Then it was our turn. I had previously lined the Landcruiser and trailer up with the entrance to the track so we could get a clean and straight run off. The tyres were dropped to 14psi front, 16psi back, 14psi in the trailer, and we selected 3rd gear low range, which is potentially closer to the factory 2nd gear low range with our Marks adapter gears. We kept the revs high and the momentum going and got through without issue, but with much excitement. The 4.2TD engine was revving nicely past 4,000rpm and sounded phenomenal as I pedalled the throttle to keep the balance between wheel spin and momentum. There were a number of corners along the track and I had to be aware of the track of the trailer as we made the sharper corners. The bypass track was quite long, and was a really great drive. It took me back to days of motocross and days in the race car when the track was wet when throttle control was so important. It was fantastic fun, and will be an even bigger challenge on the way back!
Once through and back down on the beach we aired back up to 20psi and from there the passage over North Ngkala Rocks was extremely easy. The run up to Sandy Cape was thick with anticipation as we watched the Island scenery change, wondering what was over the dunes and what we would be greeted with at the tip.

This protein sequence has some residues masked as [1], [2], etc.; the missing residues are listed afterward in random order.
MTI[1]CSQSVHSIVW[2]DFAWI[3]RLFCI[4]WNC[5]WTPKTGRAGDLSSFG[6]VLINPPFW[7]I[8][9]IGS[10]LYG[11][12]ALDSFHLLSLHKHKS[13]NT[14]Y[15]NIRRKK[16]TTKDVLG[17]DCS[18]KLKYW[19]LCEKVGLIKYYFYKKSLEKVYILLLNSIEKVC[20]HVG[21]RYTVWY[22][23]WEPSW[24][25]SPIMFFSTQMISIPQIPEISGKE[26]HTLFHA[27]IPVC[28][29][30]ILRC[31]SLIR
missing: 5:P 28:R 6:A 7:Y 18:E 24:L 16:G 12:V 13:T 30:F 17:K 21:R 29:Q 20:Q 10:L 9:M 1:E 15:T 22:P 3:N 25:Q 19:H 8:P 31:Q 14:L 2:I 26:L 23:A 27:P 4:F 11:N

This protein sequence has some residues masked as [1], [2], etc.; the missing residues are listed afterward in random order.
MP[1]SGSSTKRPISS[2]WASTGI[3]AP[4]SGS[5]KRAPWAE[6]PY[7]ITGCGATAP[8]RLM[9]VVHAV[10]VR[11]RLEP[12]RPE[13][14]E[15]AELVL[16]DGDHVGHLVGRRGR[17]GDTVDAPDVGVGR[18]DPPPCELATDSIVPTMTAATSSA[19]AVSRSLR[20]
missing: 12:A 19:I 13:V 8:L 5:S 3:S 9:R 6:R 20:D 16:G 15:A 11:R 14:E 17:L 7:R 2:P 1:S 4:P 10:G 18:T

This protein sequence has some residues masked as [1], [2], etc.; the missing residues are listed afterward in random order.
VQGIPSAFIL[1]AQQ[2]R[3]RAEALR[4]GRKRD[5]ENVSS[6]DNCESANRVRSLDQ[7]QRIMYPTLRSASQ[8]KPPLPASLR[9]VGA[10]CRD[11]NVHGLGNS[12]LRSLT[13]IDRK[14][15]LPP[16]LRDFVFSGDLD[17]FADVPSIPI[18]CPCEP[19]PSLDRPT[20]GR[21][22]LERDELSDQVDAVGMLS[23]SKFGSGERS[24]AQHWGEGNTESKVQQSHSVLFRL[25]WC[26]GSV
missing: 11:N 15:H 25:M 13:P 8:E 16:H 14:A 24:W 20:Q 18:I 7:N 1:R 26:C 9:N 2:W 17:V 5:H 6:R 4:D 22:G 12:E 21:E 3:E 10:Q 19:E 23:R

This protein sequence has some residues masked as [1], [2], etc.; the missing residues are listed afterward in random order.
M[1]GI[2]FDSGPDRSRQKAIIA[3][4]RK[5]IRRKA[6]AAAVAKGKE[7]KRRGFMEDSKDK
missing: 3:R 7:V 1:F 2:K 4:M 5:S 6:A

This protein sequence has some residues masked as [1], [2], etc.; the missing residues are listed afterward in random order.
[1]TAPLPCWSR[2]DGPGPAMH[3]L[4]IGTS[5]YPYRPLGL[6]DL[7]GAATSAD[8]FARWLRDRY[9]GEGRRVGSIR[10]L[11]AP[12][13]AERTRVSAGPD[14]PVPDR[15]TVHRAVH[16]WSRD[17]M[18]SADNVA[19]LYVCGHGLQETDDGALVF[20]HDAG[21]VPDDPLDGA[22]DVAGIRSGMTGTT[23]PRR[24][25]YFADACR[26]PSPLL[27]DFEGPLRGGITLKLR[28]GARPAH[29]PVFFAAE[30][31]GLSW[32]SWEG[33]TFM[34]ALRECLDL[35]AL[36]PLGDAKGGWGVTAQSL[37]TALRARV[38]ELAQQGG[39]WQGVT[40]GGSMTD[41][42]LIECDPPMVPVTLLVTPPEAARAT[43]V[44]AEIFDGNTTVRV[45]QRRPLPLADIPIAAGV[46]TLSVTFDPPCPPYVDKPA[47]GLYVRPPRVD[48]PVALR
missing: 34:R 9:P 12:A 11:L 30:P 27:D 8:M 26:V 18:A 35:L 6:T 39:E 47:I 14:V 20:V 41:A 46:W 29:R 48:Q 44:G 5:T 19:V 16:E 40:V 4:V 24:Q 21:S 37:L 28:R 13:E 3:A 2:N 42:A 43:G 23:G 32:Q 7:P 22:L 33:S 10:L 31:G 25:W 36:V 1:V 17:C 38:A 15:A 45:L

As we rounded the tip and headed west the ocean was a brilliant azure blue so we stopped to take a few photos. A number of cars were there fishing and taking photos, so we didn’t hang around long and headed further around the corner to our camp ground at Carree.
We cruised past the entrance to the camp sites and picked one at the most south western point of the camp ground. I got out and walked in to have a look, but it was rough with sticks and dune grass. We turned around and headed back north east to the next spot. I walked in and it looked fantastic, right at the front of the dune, high enough away from the tide lines, but still right on the beach, and it was lovely and soft and sandy with only a few sticks to poke the feet.